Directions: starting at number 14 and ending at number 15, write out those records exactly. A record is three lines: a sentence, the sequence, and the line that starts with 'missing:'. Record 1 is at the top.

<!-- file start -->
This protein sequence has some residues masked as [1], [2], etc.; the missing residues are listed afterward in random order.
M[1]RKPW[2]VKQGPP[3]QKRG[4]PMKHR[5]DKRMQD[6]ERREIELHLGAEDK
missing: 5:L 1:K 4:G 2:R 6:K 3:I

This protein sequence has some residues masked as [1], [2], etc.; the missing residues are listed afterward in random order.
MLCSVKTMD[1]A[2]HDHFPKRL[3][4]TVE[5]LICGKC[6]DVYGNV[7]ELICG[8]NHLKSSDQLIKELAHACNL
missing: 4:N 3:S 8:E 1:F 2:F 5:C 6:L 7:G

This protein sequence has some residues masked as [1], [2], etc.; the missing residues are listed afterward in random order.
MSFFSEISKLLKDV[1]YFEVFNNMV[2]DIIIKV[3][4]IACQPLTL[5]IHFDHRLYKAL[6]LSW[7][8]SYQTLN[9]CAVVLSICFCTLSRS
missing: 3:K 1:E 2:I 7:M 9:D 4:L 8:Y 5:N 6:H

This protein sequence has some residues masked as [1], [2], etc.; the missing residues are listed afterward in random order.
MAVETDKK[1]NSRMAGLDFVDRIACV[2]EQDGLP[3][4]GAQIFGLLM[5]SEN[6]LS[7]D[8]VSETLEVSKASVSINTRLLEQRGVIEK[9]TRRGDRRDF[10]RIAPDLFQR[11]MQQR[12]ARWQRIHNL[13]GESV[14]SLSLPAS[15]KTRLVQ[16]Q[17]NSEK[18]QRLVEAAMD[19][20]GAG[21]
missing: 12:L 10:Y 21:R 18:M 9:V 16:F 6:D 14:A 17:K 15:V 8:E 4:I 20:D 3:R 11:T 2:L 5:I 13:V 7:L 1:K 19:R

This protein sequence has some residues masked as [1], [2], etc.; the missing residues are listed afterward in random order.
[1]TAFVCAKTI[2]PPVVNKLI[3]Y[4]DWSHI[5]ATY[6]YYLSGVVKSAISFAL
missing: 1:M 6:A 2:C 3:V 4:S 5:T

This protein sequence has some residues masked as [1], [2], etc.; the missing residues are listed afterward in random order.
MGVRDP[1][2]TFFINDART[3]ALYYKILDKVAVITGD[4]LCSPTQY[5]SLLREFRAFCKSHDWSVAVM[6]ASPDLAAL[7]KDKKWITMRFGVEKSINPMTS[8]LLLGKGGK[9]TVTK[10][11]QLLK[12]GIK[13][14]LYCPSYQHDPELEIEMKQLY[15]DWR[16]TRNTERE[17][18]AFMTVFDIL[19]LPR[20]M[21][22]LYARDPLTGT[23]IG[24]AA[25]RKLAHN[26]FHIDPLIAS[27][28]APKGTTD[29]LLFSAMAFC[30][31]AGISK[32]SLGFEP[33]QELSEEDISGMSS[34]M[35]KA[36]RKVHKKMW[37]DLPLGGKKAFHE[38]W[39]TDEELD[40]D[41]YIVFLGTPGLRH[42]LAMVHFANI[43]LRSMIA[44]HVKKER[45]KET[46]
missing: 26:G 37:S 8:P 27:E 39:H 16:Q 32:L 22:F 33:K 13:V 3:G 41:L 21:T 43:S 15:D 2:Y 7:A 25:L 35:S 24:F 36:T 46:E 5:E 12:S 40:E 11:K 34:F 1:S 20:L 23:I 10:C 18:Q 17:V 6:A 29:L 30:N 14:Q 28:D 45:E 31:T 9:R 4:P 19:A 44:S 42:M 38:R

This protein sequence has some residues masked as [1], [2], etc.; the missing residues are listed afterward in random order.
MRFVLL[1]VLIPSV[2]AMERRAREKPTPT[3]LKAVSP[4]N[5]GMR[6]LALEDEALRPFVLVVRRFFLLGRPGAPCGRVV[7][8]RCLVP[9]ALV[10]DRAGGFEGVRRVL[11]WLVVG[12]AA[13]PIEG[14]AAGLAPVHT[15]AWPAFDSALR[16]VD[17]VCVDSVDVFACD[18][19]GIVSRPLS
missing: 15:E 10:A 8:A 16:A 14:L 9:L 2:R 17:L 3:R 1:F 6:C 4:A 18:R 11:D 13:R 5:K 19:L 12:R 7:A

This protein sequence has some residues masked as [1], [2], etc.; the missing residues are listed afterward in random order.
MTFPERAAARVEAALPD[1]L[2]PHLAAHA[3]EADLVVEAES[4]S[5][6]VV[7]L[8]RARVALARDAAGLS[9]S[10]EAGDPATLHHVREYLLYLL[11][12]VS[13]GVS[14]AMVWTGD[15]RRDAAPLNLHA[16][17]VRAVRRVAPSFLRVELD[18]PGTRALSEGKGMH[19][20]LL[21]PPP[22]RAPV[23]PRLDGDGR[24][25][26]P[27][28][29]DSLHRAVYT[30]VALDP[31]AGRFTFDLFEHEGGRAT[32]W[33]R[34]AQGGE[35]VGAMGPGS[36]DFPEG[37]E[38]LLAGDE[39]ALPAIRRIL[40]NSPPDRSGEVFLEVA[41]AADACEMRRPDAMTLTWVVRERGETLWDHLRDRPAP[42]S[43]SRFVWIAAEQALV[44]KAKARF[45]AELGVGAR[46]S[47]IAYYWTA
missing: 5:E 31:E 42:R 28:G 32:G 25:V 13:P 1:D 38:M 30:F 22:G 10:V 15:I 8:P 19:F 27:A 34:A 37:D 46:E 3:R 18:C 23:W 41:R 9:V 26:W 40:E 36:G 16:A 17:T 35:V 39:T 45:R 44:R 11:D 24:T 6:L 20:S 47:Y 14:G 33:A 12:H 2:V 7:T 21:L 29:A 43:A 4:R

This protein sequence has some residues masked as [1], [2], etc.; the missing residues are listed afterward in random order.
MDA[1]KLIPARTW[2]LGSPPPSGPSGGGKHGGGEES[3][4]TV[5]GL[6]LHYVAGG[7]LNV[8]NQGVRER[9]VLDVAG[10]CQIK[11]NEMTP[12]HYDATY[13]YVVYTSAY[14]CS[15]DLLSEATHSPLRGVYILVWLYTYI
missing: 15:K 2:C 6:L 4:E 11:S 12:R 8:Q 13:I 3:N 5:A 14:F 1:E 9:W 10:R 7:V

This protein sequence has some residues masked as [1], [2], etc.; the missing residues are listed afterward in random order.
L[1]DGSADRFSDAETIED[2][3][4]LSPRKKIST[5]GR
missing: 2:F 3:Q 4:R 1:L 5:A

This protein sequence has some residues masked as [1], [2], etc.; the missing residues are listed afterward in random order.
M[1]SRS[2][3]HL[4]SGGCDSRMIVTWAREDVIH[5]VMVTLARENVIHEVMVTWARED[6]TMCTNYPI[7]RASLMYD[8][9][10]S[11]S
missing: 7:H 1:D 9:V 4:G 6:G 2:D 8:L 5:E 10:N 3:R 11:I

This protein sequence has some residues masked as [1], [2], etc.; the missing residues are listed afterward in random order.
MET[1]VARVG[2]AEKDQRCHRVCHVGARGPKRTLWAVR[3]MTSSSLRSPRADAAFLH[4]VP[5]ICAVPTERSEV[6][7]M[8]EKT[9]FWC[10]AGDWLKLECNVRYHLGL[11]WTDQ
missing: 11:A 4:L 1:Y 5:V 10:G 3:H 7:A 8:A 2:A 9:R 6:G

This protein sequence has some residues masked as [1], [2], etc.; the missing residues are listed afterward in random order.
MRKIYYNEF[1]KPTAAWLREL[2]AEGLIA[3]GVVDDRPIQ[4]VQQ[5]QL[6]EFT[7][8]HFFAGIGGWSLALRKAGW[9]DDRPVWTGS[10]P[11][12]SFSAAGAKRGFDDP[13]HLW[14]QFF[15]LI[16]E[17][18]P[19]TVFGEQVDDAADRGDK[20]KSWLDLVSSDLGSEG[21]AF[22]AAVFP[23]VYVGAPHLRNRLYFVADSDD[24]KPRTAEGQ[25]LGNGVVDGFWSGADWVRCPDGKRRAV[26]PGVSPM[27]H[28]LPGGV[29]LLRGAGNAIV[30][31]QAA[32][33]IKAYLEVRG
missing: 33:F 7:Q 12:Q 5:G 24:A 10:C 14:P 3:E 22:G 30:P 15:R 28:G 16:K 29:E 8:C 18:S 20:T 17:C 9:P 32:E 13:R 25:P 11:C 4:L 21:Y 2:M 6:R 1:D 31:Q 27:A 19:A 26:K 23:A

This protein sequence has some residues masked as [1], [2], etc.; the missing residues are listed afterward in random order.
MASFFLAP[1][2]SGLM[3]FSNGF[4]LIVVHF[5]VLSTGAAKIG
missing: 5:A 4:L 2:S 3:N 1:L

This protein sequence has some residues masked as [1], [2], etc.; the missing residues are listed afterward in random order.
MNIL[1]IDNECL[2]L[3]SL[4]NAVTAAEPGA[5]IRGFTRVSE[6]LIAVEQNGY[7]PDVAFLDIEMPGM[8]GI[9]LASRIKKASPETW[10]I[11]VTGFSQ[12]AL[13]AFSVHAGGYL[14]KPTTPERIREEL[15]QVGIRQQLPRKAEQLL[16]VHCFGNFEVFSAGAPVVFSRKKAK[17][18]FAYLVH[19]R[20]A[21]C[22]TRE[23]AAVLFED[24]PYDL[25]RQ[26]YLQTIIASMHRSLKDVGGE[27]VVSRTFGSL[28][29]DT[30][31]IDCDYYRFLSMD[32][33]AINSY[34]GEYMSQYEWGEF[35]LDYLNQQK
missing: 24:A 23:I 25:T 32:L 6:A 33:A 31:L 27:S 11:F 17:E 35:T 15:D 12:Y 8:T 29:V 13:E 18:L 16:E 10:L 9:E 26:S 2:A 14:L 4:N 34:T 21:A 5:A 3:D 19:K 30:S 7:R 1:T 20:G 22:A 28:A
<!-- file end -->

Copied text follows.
This protein sequence has some residues masked as [1], [2], etc.; the missing residues are listed afterward in random order.
MASFFLAP[1][2]SGLM[3]FSNGF[4]LIVVHF[5]VLSTGAAKIG
missing: 5:A 4:L 2:S 3:N 1:L

This protein sequence has some residues masked as [1], [2], etc.; the missing residues are listed afterward in random order.
MNIL[1]IDNECL[2]L[3]SL[4]NAVTAAEPGA[5]IRGFTRVSE[6]LIAVEQNGY[7]PDVAFLDIEMPGM[8]GI[9]LASRIKKASPETW[10]I[11]VTGFSQ[12]AL[13]AFSVHAGGYL[14]KPTTPERIREEL[15]QVGIRQQLPRKAEQLL[16]VHCFGNFEVFSAGAPVVFSRKKAK[17][18]FAYLVH[19]R[20]A[21]C[22]TRE[23]AAVLFED[24]PYDL[25]RQ[26]YLQTIIASMHRSLKDVGGE[27]VVSRTFGSL[28][29]DT[30][31]IDCDYYRFLSMD[32][33]AINSY[34]GEYMSQYEWGEF[35]LDYLNQQK
missing: 24:A 23:I 25:T 32:L 6:A 33:A 31:L 27:S 11:F 17:E 35:T 15:D 12:Y 8:T 29:V 13:E 18:L 16:E 10:L 9:E 26:S 2:A 14:L 4:N 34:T 21:A 5:A 3:D 19:K 30:S 7:R 1:T 20:G 22:A 28:A